But public awareness has been only half the battle. Steadily working for changes in the system has been the Judicial Reform Foundation (founded in 1995) which has been tirelessly at work for the past decade and a half. Lin Feng-jeng, the current Executive Director of the Foundation spelled out the issues in this way. Taiwan has a legal system similar to the Continental Legal System of Europe, and so career judges have had too much power and protection from the Constitution as regards their positions. Coming out of a one party state history, Taiwan’s system has been rife with 1) corruption, 2) the interference of politics in court cases — a natural result of a one-party state, and: 3) a plethora of judges who lack the necessary experience and background for making critical judgments. The KMT dominated Legislative Yuan has had little motivation to change the system since the one-party state days, while the Democratic Progressive Party (DPP) has lacked the power to change it.
In the past, one could qualify to be a judge simply by graduating from law school and passing an exam. The legislation involved proposes that judges be qualified by a stricter examination system as on the Continent, and that they be preferably chosen from experienced lawyers. Likewise the legislation has the establishment of an independent commission to get rid of poor judges, but here it breaks down from what the Judicial Reform Foundation recommended. The foundation had wanted civilians to also be appointed to the commission, but the current bill has maintained that only judges will pass judgment on their own. The Reform Foundation’s Director Lin feels here that opposition from the Legislative Yuan in the past is because too few of them have actually been lawyers and therefore they do not realize the impact judges have on the court system.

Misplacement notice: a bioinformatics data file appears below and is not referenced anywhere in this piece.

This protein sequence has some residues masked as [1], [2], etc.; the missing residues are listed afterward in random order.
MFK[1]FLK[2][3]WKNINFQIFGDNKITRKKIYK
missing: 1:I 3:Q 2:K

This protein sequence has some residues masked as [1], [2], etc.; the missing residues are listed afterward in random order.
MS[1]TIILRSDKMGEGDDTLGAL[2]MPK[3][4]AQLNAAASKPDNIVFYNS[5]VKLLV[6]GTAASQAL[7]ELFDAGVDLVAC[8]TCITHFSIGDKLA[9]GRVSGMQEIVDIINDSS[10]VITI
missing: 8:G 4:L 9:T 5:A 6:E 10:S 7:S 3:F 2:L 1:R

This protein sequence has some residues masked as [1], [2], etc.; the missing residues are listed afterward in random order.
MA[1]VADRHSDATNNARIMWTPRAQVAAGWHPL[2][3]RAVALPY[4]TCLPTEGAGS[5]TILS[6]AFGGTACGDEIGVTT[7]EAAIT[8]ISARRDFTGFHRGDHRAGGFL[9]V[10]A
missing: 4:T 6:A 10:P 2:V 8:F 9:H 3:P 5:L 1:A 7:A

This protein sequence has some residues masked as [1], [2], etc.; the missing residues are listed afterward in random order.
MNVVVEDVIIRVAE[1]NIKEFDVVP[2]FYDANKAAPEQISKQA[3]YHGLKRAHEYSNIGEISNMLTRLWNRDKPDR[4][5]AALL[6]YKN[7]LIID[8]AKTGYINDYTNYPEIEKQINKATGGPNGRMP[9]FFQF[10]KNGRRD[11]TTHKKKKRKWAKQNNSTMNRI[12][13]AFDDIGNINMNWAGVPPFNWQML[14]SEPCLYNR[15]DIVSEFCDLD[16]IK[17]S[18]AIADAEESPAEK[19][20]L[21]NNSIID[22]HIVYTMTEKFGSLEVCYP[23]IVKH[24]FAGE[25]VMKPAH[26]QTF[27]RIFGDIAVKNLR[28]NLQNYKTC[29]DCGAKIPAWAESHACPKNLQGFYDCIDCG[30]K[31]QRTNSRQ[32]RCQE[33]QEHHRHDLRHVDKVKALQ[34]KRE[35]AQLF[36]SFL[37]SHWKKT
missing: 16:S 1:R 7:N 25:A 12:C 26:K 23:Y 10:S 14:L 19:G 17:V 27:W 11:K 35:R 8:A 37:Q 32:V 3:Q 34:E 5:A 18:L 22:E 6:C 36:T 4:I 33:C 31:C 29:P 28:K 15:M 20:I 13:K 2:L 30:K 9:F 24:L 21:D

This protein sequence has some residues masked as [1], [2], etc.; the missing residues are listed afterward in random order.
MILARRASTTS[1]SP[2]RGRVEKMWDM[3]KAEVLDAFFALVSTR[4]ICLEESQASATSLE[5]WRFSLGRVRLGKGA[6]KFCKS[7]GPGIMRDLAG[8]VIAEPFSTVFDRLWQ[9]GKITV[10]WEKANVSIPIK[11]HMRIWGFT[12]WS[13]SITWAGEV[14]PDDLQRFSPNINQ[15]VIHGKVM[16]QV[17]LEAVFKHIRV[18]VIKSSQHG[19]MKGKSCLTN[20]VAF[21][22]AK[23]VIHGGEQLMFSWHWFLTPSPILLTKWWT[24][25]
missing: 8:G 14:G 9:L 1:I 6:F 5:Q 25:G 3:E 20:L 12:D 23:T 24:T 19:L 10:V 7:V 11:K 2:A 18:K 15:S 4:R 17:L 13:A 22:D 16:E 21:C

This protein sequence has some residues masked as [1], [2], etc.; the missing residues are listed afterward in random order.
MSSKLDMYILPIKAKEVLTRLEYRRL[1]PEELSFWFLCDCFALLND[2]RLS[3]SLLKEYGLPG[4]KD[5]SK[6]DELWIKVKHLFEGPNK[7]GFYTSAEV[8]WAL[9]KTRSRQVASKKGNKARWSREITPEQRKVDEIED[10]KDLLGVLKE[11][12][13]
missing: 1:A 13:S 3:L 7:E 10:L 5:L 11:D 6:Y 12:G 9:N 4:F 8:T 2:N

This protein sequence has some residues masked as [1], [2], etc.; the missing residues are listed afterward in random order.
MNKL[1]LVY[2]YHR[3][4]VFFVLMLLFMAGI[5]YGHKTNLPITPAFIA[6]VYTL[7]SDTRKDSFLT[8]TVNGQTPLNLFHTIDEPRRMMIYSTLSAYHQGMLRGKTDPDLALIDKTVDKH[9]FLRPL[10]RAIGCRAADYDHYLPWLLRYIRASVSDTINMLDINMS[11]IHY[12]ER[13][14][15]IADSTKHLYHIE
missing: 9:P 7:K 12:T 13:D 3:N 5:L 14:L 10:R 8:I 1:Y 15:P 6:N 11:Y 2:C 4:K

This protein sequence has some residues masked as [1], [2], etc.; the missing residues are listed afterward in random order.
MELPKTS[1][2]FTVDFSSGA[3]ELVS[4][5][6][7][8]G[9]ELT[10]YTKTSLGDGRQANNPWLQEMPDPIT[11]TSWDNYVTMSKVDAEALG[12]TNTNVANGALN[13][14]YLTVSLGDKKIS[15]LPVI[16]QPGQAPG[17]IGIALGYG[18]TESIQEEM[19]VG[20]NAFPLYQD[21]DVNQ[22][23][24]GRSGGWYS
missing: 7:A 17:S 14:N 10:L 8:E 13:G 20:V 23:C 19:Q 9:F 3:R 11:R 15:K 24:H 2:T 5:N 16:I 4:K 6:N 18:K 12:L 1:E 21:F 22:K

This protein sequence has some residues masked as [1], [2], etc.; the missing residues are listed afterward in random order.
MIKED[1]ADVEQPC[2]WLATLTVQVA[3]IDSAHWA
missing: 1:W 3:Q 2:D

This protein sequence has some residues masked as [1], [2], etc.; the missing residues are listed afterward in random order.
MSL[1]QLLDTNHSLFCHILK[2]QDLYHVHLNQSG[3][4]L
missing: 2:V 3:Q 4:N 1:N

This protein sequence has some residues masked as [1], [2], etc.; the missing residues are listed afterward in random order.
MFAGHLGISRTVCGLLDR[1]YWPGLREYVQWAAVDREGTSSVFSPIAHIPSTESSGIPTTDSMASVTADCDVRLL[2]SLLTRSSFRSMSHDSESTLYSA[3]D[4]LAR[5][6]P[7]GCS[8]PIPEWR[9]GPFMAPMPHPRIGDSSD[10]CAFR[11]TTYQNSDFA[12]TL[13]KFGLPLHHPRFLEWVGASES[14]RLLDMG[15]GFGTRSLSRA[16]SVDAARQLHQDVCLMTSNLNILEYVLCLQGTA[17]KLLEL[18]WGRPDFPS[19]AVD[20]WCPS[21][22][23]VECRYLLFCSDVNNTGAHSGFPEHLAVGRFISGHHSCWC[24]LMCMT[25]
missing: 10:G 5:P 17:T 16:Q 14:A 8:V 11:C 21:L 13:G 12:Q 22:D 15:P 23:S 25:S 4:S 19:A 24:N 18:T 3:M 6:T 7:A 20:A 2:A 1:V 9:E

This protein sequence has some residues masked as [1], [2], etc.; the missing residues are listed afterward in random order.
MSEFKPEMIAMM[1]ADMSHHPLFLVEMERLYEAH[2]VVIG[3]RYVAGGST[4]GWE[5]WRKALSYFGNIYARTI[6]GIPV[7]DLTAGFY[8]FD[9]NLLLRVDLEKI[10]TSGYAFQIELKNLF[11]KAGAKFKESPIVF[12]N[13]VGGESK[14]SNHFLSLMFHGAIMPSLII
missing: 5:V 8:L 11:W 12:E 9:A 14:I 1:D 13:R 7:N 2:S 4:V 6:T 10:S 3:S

The Judge Act has been passed, but the public cannot rest there. Next should be a “Prosecutors Act.” Taiwan also needs legislation to guard against abuses of power by prosecutors. For example, at present, prosecutors have too much leeway in applying the Rule of Procedures as regards what evidence can be allowed or not. Similarly prosecutors can allow wire-tapping and command a search of a suspected person’s home or office simply on their own discretion. In these areas as well as pre-trial detention, too much is left to the interpretation of the prosecutor.
These reforms and future efforts are matters that all need to follow. Taiwan’s democracy is young and the protection of individual rights is still a work in process. As for the public, unless they are personally affected by a case, most citizens continue to remain unaware of the reforms needed in the courts.
Other writings by Jerome Keating are found at http://zen.sandiego.edu:8080/Jerome